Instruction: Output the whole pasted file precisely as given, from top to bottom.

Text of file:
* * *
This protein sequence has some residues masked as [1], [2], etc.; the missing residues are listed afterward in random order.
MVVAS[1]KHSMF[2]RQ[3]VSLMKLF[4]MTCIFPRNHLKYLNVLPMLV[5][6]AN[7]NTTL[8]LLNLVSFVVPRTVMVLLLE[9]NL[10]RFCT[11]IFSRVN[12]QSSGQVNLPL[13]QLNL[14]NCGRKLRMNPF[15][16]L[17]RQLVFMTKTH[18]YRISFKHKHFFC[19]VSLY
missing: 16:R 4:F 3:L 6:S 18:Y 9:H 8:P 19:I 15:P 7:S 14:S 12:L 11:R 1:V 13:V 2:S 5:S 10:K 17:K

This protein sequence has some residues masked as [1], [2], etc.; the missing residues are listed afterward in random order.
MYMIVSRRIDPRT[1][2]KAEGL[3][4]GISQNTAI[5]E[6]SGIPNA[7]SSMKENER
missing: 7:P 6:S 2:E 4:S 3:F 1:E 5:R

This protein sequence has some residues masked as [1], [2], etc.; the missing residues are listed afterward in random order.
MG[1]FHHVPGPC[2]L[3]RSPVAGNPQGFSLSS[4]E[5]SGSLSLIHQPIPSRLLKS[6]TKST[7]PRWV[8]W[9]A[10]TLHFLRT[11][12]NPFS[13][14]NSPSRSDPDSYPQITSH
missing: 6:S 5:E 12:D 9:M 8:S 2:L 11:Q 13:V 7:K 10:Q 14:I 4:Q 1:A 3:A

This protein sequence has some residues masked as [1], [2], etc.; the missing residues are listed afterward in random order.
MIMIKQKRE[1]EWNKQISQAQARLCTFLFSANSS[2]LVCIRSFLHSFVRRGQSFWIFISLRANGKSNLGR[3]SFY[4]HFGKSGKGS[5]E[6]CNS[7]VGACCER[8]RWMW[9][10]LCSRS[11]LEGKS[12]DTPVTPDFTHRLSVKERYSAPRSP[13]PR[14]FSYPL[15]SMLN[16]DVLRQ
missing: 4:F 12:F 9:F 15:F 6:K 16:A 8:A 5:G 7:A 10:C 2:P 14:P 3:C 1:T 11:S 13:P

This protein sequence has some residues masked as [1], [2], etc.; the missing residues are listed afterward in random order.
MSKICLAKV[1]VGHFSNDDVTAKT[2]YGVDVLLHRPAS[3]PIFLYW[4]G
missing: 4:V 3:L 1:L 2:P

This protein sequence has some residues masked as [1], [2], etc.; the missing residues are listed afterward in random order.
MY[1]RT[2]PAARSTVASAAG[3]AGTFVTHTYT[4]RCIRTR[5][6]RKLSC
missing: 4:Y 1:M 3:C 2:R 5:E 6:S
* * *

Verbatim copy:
This protein sequence has some residues masked as [1], [2], etc.; the missing residues are listed afterward in random order.
MVVAS[1]KHSMF[2]RQ[3]VSLMKLF[4]MTCIFPRNHLKYLNVLPMLV[5][6]AN[7]NTTL[8]LLNLVSFVVPRTVMVLLLE[9]NL[10]RFCT[11]IFSRVN[12]QSSGQVNLPL[13]QLNL[14]NCGRKLRMNPF[15][16]L[17]RQLVFMTKTH[18]YRISFKHKHFFC[19]VSLY
missing: 16:R 4:F 3:L 6:S 18:Y 9:H 8:P 19:I 15:P 7:S 14:S 12:L 11:R 1:V 13:V 2:S 5:S 10:K 17:K

This protein sequence has some residues masked as [1], [2], etc.; the missing residues are listed afterward in random order.
MYMIVSRRIDPRT[1][2]KAEGL[3][4]GISQNTAI[5]E[6]SGIPNA[7]SSMKENER
missing: 7:P 6:S 2:E 4:S 3:F 1:E 5:R

This protein sequence has some residues masked as [1], [2], etc.; the missing residues are listed afterward in random order.
MG[1]FHHVPGPC[2]L[3]RSPVAGNPQGFSLSS[4]E[5]SGSLSLIHQPIPSRLLKS[6]TKST[7]PRWV[8]W[9]A[10]TLHFLRT[11][12]NPFS[13][14]NSPSRSDPDSYPQITSH
missing: 6:S 5:E 12:D 9:M 8:S 2:L 11:Q 13:V 7:K 10:Q 14:I 4:Q 1:A 3:A

This protein sequence has some residues masked as [1], [2], etc.; the missing residues are listed afterward in random order.
MIMIKQKRE[1]EWNKQISQAQARLCTFLFSANSS[2]LVCIRSFLHSFVRRGQSFWIFISLRANGKSNLGR[3]SFY[4]HFGKSGKGS[5]E[6]CNS[7]VGACCER[8]RWMW[9][10]LCSRS[11]LEGKS[12]DTPVTPDFTHRLSVKERYSAPRSP[13]PR[14]FSYPL[15]SMLN[16]DVLRQ
missing: 4:F 12:F 9:F 15:F 6:K 16:A 8:A 5:G 7:A 10:C 2:P 14:P 3:C 1:T 11:S 13:P

This protein sequence has some residues masked as [1], [2], etc.; the missing residues are listed afterward in random order.
MSKICLAKV[1]VGHFSNDDVTAKT[2]YGVDVLLHRPAS[3]PIFLYW[4]G
missing: 4:V 3:L 1:L 2:P

This protein sequence has some residues masked as [1], [2], etc.; the missing residues are listed afterward in random order.
MY[1]RT[2]PAARSTVASAAG[3]AGTFVTHTYT[4]RCIRTR[5][6]RKLSC
missing: 4:Y 1:M 3:C 2:R 5:E 6:S